Wednesday, September 2, 2009
I like the idea of spaghetti.
I almost broke a rule today. A young man who was in my cabin at camp a couple years ago posted the following verse in his Facebook status:
Isaiah 57:15 For this is what the high and lofty One says— he who lives forever, whose name is holy: "I live in a high and holy place, but also with him who is contrite and lowly in spirit, to revive the spirit of the... lowly and to revive the heart of the contrite.
I almost responded with this phrase. "Zephaniah, chapter 1, verses 7-18 . Be comforted." (a fellow blogger, The Unwelcome Guest posted this on his blog recently, I recommend going there and reading it if you are unfamiliar with the passage.)
I detest people who use scripture as a method of lifting themselves out of their self-hatred. There is insufficient evidence in the Bible to suggest that we should trust the will of God. Which side am I on? The Israelites, or the enemy? I don't know - by the miracle of birth this reality is chosen for me. I could be slaughtered tomorrow by a fleet of people that God prefers. I doubt it, but scripture tells me it has happened once already, and there is no promise of a rainbow to prevent it from happening again.
My unwritten rule is this - I cannot step into anybody else's spiritual life, particularly those of youth, when my idea is likely going to be harmful to their worldview. Despite all desire to be harmful to that worldview. The rule becomes even more strictly adhered to particularly when it reveals me, a person who has been of spiritual guidance in that person's life, to be a man with a desperate lacking of faith.
But the reality is that I don't believe in a flying spaghetti monster in the sky. I cannot prove his nonexistence. It could be there, shaking its starch-based arms around and searching the universe for a meatball to mate with. But I don't believe in it. And I don't believe in this God, either.
I am undeniably Christian.
But let me explain this idea a bit, because to many the belief in God is central to being a Christian.
I can't get rid of God, despite my attempts. Because somehow I manage to think of God as a good thing - somehow I manage to think that the idea of God is a good thing - and, particularly, somehow I think the social contract that can potentially develop out of God is a good thing.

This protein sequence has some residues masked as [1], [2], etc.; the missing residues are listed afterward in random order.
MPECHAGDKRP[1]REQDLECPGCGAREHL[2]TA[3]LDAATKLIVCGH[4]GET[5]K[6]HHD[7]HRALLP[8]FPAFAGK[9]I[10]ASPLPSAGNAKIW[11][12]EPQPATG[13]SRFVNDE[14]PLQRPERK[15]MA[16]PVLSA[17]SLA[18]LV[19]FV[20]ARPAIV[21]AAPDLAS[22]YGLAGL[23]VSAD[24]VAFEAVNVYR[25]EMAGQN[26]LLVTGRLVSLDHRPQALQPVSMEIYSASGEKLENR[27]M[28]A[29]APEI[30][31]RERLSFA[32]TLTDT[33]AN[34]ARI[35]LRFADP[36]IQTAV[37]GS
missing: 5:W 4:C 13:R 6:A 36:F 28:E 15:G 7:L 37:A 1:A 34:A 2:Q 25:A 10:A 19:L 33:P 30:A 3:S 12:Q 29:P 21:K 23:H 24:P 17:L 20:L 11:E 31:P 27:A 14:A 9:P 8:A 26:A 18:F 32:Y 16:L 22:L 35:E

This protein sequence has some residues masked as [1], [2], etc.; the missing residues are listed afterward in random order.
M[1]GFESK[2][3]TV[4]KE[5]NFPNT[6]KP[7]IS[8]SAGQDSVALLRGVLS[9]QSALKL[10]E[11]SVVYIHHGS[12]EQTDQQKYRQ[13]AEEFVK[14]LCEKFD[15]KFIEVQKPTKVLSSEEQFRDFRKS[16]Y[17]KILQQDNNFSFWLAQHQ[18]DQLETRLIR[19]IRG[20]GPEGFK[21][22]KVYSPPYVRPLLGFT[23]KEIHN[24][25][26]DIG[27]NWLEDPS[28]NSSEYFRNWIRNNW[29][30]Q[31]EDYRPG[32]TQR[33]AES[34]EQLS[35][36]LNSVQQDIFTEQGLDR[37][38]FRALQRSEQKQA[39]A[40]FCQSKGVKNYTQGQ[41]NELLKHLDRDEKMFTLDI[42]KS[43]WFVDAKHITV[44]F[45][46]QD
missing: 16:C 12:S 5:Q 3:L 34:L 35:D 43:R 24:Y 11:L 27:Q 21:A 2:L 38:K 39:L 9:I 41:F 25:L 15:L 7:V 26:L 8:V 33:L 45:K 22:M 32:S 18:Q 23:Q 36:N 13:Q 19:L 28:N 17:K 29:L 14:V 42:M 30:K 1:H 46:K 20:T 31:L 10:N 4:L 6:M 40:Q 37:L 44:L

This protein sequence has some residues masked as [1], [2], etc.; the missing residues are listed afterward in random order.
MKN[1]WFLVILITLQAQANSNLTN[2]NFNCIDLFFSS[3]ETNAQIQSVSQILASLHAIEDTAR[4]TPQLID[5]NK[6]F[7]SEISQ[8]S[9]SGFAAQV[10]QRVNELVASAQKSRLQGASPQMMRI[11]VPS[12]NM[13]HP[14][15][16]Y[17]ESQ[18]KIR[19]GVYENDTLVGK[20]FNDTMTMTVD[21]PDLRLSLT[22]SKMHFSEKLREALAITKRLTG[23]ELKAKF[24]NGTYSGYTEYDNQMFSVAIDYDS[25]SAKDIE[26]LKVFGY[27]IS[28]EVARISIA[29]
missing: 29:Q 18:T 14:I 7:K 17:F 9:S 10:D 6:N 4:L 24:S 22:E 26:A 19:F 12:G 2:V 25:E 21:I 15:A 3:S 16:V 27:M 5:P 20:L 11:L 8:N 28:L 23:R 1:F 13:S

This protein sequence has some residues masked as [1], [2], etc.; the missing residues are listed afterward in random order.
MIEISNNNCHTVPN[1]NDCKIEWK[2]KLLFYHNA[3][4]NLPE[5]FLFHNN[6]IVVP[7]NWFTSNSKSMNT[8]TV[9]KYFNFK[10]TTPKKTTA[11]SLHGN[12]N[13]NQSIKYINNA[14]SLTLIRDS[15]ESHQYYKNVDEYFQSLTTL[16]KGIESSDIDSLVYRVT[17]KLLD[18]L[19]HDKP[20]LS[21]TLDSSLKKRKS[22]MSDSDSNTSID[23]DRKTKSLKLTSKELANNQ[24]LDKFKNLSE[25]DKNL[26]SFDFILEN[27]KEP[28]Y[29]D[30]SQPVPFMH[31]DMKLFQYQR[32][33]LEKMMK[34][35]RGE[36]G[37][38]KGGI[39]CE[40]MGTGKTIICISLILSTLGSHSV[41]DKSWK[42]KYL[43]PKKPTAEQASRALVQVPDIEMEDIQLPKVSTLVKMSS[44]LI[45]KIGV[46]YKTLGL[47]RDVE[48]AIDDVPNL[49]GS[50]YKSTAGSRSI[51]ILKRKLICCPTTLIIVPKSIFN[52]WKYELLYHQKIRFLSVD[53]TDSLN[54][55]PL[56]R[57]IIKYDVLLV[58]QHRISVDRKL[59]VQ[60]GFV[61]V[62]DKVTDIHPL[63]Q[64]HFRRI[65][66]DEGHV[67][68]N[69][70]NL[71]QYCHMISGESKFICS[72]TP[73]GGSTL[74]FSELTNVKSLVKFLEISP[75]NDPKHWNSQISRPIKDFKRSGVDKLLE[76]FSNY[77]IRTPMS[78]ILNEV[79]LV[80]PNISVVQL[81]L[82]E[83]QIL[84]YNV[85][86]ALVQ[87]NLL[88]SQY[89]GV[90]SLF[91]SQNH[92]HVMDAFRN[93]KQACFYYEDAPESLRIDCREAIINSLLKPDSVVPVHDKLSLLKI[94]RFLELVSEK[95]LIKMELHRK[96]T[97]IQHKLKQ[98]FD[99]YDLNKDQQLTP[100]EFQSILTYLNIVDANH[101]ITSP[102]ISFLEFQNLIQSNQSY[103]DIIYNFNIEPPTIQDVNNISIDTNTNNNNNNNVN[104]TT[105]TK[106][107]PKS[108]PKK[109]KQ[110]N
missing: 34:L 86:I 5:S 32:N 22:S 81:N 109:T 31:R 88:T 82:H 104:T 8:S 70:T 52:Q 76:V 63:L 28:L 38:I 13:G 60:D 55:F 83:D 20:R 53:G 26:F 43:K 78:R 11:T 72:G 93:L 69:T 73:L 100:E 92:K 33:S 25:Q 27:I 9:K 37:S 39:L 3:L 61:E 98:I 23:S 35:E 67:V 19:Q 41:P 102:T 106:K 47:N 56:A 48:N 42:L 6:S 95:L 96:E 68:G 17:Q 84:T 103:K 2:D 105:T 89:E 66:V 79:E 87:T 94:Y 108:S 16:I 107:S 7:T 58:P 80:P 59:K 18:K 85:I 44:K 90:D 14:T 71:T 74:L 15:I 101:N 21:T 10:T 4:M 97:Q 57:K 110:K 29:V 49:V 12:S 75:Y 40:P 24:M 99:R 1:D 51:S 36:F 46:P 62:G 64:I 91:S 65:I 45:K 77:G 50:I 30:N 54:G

When I think of God, I think of how puny I am. How entirely unimportant I am. I don't imagine how he could have envisioned the creation of the world, or how he knit me in my mother's womb, or how he allowed the United States to become one of the most successful military businesses in history. Because God doesn't exist. He didn't do all of these things.
But I don't think bad things come out of the idea that I am puny, expendable, and, ultimately, not of specific import. Because this allows me to realize that the world will go on without me. And also humbles me - God is bigger than me, even if he is just an idea. And being humbled is a good thing - because it places me on equal grounding with the rest of the world, makes me more aware of my excesses and pride, and forces me to invest in my community because it is necessary for the things in life that are most important for others. Because, as a result of the idea of God, I am their equal.
God isn't about grandeur, or glory, or providing a hurt person compassion. God isn't devoted to me as a human being, and if he is, then he is no more devoted to me than to anybody else. God is about being tiny and expendable, and about being equal with everybody else.
But ultimately, God doesn't exist, but the idea of God is enormously powerful and ultimately valuable.
So long as one doesn't start talking on his behalf. Because he is just an idea - he has no behalf for which one can speak.
My brother, who presented to me the satire of the flying spaghetti monster, doesn't believe in God because he can rationalize his nonexistence.
I can do the same.
But my belief in God is not because I can rationalize his existence, but because I see that the idea of God - the admission that there is something bigger than me out there - is probably actually good. Because I see being humble as being good.
And I know that I am anything but that which is good.
And thus, I am undeniably Christian.
Now come, let me wash your feet before we worship a spaghetti monster searching for a mate.